Addison Street Windows Gallery

2018 Addison Street, Berkeley, CA 94704

The Addison Street Windows Gallery (a.k.a. the Peter Babcock Memorial Windows) is a visual art exhibition space on the ground floor of the City-owned parking garage. Located in the Downtown Arts District, the Addison Street Window Gallery is a highly visual symbol of the Civic Arts Program. The space is presents a highly democratic form of art display because art is on view free of charge and available 24 hours per day, seven days per week.


Rising Tides: Works by Nadim Sabella

April 9 - June 30, 2016

Opening: April 16, 1:00 pm - 3:00 pm

The Addison Street Windows Gallery presents Rising TidesWorks by Nadim Sabella, an art exhibition organized by curator, Demetri Broxton.

Rising Tides assembles large-scale photographs and miniature models created by Sabella. The exhibition brings together two bodies of work by the artist. Some of the photographs were taken in the western portion of the United States, where Nadim traveled and captured the striking beauty of abandoned houses. What intrigues Sabella is the spirit that still remains of the people that once inhabited these homes. The other half of the exhibition consists of miniature models painstakingly constructed by Sabella. He then photographs these miniature models, sometimes surrounded by water and dry ice. The effect is the creation of a post-apocalyptic disaster following the potentially disastrous effects of global warming. Two of the models are of the SFMOMA, prior to the recent remodel, and the San Francisco Hilton Hotel.

Nadim Sabella is a Bay Area based artist who was born in Germany. He is an artist, curator, art teacher, and award winning fine art photographer. His work involves a wide range of media including photography, sculpture and installations. Nadim attended the archeology program at the Westfälische Wilhelms-Universität Münster in 1997 and graduated with a Masters in Fine Arts from the San Francisco Art Institute in 2006. Sabella is the recipient of numerous awards including the Renewable Roundup Art Award, the San Francisco Art Institute Photography Award, Box Heart Gallery Artist of the year, and recipient of the Murphy Fellowship in Fine Arts.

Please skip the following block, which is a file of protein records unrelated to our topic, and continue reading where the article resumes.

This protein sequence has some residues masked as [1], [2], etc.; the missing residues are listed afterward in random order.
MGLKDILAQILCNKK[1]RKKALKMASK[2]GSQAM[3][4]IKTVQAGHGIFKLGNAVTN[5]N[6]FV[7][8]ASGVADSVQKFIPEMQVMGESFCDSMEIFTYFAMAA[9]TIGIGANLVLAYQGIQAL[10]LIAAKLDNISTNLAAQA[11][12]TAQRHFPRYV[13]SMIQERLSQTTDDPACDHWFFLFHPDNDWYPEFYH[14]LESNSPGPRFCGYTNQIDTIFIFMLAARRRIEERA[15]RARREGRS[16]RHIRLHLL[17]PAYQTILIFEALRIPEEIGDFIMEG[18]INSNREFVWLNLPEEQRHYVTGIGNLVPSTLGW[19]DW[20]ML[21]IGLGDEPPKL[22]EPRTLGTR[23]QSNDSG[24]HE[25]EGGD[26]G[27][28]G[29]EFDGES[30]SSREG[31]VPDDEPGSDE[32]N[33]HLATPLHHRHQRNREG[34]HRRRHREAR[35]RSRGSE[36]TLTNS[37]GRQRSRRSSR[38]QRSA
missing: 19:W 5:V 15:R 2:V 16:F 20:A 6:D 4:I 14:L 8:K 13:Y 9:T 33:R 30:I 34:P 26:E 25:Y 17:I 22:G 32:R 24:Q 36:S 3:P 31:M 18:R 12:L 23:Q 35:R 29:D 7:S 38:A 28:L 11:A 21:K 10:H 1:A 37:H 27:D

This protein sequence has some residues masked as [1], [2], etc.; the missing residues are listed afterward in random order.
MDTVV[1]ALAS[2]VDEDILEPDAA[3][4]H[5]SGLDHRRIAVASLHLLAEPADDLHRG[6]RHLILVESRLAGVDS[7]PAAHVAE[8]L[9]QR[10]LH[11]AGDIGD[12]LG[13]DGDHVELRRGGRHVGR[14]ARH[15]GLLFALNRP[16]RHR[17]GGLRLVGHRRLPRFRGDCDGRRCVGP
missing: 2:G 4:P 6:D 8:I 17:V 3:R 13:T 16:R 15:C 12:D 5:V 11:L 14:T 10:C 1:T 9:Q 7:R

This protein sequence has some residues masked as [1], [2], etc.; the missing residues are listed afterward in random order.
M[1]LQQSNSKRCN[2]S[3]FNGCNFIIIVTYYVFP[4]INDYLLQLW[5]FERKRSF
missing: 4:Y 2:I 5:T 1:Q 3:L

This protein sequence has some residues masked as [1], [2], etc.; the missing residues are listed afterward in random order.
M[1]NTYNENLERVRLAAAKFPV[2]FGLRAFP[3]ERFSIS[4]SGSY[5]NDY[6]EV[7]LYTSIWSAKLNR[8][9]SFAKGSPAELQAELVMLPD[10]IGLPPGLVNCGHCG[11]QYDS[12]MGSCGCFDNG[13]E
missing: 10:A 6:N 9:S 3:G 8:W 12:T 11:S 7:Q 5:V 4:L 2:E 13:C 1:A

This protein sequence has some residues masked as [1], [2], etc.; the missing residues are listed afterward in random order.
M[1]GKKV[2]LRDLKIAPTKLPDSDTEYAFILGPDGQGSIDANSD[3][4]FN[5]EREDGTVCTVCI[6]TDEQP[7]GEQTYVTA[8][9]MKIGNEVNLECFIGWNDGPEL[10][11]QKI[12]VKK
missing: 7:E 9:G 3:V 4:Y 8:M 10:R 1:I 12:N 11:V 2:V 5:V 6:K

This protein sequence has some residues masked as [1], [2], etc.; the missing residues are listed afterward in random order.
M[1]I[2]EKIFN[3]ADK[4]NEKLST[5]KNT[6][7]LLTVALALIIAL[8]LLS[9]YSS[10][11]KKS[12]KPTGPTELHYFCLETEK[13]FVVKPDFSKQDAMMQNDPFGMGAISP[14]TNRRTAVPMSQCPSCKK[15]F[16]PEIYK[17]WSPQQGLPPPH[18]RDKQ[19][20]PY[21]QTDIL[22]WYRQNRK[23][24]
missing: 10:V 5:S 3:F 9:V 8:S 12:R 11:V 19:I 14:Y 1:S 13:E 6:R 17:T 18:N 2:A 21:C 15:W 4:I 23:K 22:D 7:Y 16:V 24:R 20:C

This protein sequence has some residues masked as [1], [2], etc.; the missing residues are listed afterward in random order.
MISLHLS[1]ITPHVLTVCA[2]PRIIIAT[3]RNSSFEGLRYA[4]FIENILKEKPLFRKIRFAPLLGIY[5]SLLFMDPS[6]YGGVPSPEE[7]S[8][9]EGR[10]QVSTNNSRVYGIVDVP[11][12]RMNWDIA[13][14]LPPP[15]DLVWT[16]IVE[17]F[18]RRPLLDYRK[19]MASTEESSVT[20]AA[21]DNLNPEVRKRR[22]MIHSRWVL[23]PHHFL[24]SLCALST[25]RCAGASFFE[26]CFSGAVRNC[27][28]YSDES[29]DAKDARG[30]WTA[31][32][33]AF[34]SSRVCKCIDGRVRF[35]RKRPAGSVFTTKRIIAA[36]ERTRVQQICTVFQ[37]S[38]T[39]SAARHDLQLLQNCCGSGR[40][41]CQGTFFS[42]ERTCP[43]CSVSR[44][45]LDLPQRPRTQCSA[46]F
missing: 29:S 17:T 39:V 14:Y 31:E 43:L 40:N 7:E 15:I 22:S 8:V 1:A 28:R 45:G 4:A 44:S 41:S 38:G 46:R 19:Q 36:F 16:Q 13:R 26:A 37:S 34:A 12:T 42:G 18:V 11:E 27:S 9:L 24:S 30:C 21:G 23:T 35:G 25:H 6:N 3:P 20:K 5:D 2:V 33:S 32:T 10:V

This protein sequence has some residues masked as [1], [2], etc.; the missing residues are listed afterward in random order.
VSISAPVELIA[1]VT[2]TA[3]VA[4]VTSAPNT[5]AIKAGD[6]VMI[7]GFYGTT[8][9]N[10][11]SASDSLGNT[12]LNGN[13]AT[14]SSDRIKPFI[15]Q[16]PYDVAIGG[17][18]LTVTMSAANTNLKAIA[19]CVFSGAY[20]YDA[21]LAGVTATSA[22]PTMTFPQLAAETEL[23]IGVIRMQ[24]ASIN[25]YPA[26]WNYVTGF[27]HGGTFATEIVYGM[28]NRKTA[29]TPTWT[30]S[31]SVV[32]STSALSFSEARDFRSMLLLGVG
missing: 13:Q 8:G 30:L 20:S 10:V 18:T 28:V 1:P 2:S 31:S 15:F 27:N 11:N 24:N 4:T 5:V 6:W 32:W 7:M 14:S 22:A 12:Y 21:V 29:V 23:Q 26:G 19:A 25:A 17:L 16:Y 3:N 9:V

1947 Center Street Lobby Gallery

1947 Center Street, Berkeley, CA 94704

The 1947 Center Street Gallery is a public space located in the lobby of the 1930s era building at 1947 Center Street.. This gallery space is in a City of Berkeley building and is part of the Civic Arts Public Art Program.


Who We Are: The Will to Adorn

Portraits by Angelica Ekeke

April 22 - June 24, 2016

Broxton Studio presents Who We Are: The Will to Adorn, photographic portraits by San Francisco-based artist Angélica Ekéké. In Angélica’s work the subjects adorn themselves with pieces of clothing and jewelry that have a history, sentimental meaning, and significance to their identity. In a society that often favors assimilation, it is a joining of women who have “the will”, the deliberate intention, to celebrate the beauty of who they are, truly. Angélica’s combination of photojournalistic photographs and unconventional portraiture place subjects in familiar environments: in their own home or landscapes that resemble their native land. By including short story excerpts of their experiences, she is inviting the viewer to look, listen, and think about the significance of adornment, the value of culture, and the will that it takes to be who we are, truly and fearlessly.

 

Angélica Ekéké holds a B.A. in Photojournalism and Women and Gender Studies from San Francisco State University. She has served the San Francisco Bay Area as an award-winning multimedia journalist. Her work has been exhibited and featured internationally as well as locally including local publications such as the San Francisco Chronicle. Ekéké is dedicated to engaging the community through service and the arts. As a result, she has earned Congressional Legislative, County, and State Senate Awards. In addition to her freelance career, she serves as MoAD Stories Coordinator at the Museum of the African Diaspora in downtown San Francisco, where she produces short films that chronicle the lives of people of African descent throughout the Bay Area. 

Visit Angelica's website here.